The best ways to have a digital detox
Is that the answer to true wellness?
The average person checks their phone 200 times a day – that’s once every six and a half minutes. Our lives are full of screens; We wake up to them, we come home to them, and we carry them around in our pockets all day. So perhaps it’s unsurprising that experts are warning that this constant exposure could be damaging our health.
“Technology may be incredibly useful and educational and it undoubtedly allows us much creativity, connectivity and enjoyment,” says Charlotte Walsh, partner at Digital Detox. “But if it begins to distract you from doing what you should be doing – like your job – or it negatively affects your relationships, or costs you more money than you can afford, then it starts to become dangerous. If it is negatively impacting your life you need to evaluate what you do online, when and with whom.”
Avoid becoming a slave to your smartphone and up your wellness rating by following these tips for a digital detox:
1. Make a gadget list
“Before you commit to a detox, try making two lists,” advises Dr Sally-Ann Law, a psychologist and personal life coach. “Firstly, list all of your gadgets. This will show you how dependent you are on technology. Secondly, make a list of all the things that you enjoy doing in life, but aren’t doing presently.” Then make time to do the things on the second list and – if possible – leave your smartphone at home.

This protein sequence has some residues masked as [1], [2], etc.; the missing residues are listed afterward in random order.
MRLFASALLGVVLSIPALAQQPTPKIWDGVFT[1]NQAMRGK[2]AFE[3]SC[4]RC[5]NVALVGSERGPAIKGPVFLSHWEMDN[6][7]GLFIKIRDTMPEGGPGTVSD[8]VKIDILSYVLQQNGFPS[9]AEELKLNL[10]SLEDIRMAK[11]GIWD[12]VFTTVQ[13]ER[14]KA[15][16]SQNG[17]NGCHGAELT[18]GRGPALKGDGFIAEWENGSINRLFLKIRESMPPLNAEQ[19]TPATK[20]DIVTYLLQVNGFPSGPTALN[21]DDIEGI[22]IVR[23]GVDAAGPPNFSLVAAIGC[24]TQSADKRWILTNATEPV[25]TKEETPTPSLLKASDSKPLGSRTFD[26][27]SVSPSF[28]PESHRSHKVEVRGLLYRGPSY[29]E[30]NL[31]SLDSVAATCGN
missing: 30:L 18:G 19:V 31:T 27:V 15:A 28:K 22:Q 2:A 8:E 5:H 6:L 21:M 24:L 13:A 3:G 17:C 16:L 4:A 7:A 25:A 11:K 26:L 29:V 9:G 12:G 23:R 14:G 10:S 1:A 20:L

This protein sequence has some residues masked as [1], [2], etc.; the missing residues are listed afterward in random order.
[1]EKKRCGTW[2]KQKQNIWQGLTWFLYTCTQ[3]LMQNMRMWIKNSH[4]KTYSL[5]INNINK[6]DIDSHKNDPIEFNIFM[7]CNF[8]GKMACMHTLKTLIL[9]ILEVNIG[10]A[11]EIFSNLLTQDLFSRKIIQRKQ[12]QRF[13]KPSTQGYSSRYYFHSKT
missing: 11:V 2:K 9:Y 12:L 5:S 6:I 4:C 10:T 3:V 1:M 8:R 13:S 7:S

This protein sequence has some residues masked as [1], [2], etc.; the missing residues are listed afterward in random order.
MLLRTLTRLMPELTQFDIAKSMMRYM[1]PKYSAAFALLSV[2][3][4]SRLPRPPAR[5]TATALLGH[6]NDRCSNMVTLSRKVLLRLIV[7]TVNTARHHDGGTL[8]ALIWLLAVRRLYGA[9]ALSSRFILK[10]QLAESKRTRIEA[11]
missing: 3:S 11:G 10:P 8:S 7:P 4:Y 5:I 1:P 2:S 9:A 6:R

2. Give yourself an allowance
“If you establish a maximum daily time allowance for your devices then you will be more likely to stick to your detox,” suggests Dr Richard Graham, a Technology Addiction Specialist at Nightingale Hospital. “By restricting the time you spend using technology, you can focus on the ‘real world’ much more, and will be encouraged to enjoy social interactions in person rather than through a screen.”
3. Commit to changing one habit at a time
“Choose one technology habit to change at a time,” advises Dr Law. “Maybe this would be banning all devices from the dining table, or from the bedroom, or only checking emails every two hours.”
But whatever it is, make sure that you stick to it for at least a week no matter what – and then move onto tackling another habit. “Keep going like this, eliminating your dependencies incrementally, until you feel more in control,” says Dr Law.